Wednesday, November 08, 2006

Film: Fast Food Nation is Crap-Tacular

Whenever I go and screen films I often write down notes as I watch to remember what I was feeling when I watched the movie, which really helps on those weeks that I have a grip of junkets/ films to watched all mixed together and I don't remember which way is up...this week wasn't so bad, I only had three, among them Richard Linklater's forthcoming Fast Food Nation. Scheduled for release on November 17th and inspired by Eric Schlosser's book of the same name, FFN takes a look at where the meat used in those popular .99 cent hamburgers come from and the people involved with getting it to your 'hood in a timely, expeditious manner...The film follows Don Anderson (Greg Kinnear), a marketing executive who works for the fictional hamburger chain "Mickey's". As the storyline maintains, it's brought to Don's attention that the meat used in their burgers is contaminated, compelling him to investigate the matter further and takes him to Cody, Colorado where the meat distributor's slaughterhouses are located and an education on how the beef industry operates is in the offing.

In addition to the above, Fast Food Nation follows two other side stories that are interlaced with Don's . The first observes the plight of two Mexican illegals, Raul (Wilmer Valderrama) and his wife Sylvia (Catalina Sandino Moreno) as they cross the American border in search of gainful employment as the de riguer cast of coyotes (people smugglers) and dirtbag factory superiors step in a fuck over everyone in sight which all congeal into a story that's nothing to write home about. Ashley Johnson is the protagonist for the story that tails her character, Amber, a teenage cashier at a Mickey's franchise in Cody, who slowly gets the zap on her head about the causality that the ways that big biz is really run and it's effect on the public as a whole which leads her and her friend Alice (Avril Lavigne) to fight the power the only way they know how. The end.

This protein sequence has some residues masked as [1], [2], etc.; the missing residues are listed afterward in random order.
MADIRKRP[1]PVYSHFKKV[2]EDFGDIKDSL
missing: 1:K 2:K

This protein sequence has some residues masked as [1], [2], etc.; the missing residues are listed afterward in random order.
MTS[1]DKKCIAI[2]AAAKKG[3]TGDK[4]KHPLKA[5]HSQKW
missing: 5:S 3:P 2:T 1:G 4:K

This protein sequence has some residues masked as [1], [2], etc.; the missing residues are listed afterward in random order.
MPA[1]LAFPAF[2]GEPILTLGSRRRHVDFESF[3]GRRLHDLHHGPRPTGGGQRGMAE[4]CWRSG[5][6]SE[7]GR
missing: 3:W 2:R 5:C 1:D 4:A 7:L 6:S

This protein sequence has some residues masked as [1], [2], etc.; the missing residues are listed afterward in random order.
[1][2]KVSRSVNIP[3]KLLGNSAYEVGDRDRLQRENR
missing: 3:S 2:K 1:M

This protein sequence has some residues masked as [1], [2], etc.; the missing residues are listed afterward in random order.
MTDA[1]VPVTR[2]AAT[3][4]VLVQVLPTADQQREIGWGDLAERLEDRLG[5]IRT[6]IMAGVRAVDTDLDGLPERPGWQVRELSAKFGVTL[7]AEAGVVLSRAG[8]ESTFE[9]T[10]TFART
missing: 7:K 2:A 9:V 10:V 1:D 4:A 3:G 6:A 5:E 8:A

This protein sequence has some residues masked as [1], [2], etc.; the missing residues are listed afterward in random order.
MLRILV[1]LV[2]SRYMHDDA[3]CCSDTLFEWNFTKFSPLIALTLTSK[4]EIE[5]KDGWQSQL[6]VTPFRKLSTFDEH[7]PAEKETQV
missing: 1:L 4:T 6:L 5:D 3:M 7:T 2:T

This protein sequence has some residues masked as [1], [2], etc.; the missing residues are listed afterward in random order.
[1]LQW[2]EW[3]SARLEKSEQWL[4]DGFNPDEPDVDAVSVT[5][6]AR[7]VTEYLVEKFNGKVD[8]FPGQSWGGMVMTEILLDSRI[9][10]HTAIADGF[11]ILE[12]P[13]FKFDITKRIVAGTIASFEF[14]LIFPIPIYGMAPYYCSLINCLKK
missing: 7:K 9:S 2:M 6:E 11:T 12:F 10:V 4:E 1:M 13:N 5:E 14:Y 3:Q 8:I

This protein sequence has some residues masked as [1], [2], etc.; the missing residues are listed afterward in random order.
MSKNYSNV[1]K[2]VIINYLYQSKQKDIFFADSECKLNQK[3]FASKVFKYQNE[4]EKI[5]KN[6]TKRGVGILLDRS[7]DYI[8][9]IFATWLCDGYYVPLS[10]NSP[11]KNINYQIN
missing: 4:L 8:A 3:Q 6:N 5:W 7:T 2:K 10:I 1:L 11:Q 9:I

The premise of Richard Linklater's tryptych promises to enlighten it's audience as the viewer finds himself searching for the fast forward button as the by-the-numbers script unfolds-- the sequences are entertwined and a "Where the Day Takes You" thrust is reached for but never attained. Five years ago, Fast Food Nation would've been timely but the ubiquitous news coverage of that industry and mad cow scares of late gives the premise of FFN a day-late-and-a-dollar-short feel. And, subject matter notwithstanding, the film has a really hard time getting off the ground-- the most memorable performances are made by people making cameos (Bruce Willis, Ethan Hawke and Kris Kristofferson, respectively) but all of the cameos in the world can't help this film get its footing which is a shame. I've liked Linklater flicks like Slacker, Dazed and Confused and Before sunrise/ Before Sunset...I was even into School of Rock but I think dude's getting soft in his old age. Although the film might be informative to anyone who's been living in, say, the Klondike hinterlands for the past decade there's nothing in Fast Food Nation which wasn't covered in Faces of Death 20 years ago...been there, bought the T-shirt and soundtrack...if you must see a new Richard Linklater flick, go to a matinee...


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